(video source Criips Buldo)

 

As a reader of the ‘serie noir’ books since childhood I cannot avoid falling under the charm of such stories, especially when they take place in Paris, here a Paris of decrepit houses, or messy small flats, of dangerous streets and dubious bars where everything is trafficked. I was not that surprised to find out that the cinematography belongs to Bruno Nuytten the director of Camille Claudel which I have also seen and written about recently, a film that had an amazing cinematographic look. Coluche seems in this film like having taken inspiration from other Big Silent tough guys in the history of the French cinema, his role could have been played in other times and other periods of their respective careers by screen monsters like Michel Simon or Jean Gabin. I liked the performance of as the young punk girl whose profile and appearance seems to announce a quarter a century early the character of  Lisbeth Salander in the Scandinavian ‘Millennium’ saga. While the story has been played too many times before and after this film to surprise anybody nowadays, there are many good reasons to watch or watch again this movie.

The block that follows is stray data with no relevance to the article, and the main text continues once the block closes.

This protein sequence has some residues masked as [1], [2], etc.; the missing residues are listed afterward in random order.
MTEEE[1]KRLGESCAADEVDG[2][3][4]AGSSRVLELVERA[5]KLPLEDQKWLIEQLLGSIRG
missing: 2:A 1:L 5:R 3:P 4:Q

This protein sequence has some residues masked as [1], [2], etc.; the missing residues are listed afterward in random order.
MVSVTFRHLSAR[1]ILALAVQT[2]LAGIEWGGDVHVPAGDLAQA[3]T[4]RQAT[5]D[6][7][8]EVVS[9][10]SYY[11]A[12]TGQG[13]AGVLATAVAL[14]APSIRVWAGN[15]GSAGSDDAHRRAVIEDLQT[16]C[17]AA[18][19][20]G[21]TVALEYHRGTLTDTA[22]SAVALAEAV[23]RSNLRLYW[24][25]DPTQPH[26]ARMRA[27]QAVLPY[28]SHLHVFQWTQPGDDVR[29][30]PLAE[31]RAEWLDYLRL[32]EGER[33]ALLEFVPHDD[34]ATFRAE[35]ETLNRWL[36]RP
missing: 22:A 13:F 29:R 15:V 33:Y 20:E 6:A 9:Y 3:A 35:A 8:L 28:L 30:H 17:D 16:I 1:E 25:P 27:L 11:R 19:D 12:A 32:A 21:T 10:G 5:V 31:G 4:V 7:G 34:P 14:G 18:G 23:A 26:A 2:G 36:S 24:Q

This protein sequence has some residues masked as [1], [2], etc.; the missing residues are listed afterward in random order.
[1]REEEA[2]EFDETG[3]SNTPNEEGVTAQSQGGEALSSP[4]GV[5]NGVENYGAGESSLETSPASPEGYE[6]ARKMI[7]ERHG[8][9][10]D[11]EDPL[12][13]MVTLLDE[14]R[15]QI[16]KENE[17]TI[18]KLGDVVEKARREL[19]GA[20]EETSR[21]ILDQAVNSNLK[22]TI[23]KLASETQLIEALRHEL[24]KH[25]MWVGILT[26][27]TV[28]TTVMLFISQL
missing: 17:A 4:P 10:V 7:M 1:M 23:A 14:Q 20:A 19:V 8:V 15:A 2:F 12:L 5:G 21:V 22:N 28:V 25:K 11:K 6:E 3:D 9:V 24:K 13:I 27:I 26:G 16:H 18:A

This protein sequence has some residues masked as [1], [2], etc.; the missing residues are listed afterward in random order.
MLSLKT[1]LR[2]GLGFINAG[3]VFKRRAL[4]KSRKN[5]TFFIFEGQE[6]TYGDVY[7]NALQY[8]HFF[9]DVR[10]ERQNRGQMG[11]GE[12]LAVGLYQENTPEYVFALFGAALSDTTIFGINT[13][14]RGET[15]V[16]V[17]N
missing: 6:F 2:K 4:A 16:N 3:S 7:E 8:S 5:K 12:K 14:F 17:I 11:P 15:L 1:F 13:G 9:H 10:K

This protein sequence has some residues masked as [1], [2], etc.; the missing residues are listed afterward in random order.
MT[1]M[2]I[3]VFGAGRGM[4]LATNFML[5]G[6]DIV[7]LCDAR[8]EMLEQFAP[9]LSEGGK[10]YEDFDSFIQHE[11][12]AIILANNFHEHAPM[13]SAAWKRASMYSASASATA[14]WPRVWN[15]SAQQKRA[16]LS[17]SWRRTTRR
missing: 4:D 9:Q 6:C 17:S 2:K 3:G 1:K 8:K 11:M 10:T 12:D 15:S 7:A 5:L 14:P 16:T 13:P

The year is 2017, Camille Claudel is back in town and she seems to go through a revival and reevaluation of her work and short artistic career. A museum dedicated to her life and art opened in March in the small French town of Nogent-sur-Seine, and the museum includes many of the works that survived the agitated 20th century and the destruction by the artist’s own hands. Books are being written about her, and art history starts to take her seriously into account. Before this however, there were the films, and especially this one  Camille Claudel  from 1988. It is not exaggerated to say, I believe, that the film prepared her comeback to the world of arts.